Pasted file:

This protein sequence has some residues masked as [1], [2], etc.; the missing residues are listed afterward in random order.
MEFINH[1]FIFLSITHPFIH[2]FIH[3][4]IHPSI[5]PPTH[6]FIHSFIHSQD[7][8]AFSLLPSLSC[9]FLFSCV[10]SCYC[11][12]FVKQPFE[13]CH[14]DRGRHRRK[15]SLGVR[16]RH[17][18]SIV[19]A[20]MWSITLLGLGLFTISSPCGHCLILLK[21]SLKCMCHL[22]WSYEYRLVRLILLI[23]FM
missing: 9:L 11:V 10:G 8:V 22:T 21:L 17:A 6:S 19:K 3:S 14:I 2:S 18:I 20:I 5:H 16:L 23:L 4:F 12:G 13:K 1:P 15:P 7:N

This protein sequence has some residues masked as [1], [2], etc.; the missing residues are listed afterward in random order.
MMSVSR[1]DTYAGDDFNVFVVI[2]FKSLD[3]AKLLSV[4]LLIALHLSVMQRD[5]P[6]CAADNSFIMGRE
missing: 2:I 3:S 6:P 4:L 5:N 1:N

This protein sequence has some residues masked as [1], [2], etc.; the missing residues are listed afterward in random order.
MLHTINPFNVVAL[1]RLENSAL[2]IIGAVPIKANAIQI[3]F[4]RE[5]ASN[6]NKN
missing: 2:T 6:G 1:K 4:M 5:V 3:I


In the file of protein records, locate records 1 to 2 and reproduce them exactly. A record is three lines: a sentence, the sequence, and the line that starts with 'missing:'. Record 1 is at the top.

This protein sequence has some residues masked as [1], [2], etc.; the missing residues are listed afterward in random order.
MEFINH[1]FIFLSITHPFIH[2]FIH[3][4]IHPSI[5]PPTH[6]FIHSFIHSQD[7][8]AFSLLPSLSC[9]FLFSCV[10]SCYC[11][12]FVKQPFE[13]CH[14]DRGRHRRK[15]SLGVR[16]RH[17][18]SIV[19]A[20]MWSITLLGLGLFTISSPCGHCLILLK[21]SLKCMCHL[22]WSYEYRLVRLILLI[23]FM
missing: 9:L 11:V 10:G 8:V 22:T 21:L 17:A 6:S 19:K 3:S 14:I 2:S 18:I 20:I 5:H 16:L 23:L 4:F 12:G 13:K 1:P 15:P 7:N

This protein sequence has some residues masked as [1], [2], etc.; the missing residues are listed afterward in random order.
MMSVSR[1]DTYAGDDFNVFVVI[2]FKSLD[3]AKLLSV[4]LLIALHLSVMQRD[5]P[6]CAADNSFIMGRE
missing: 2:I 3:S 6:P 4:L 5:N 1:N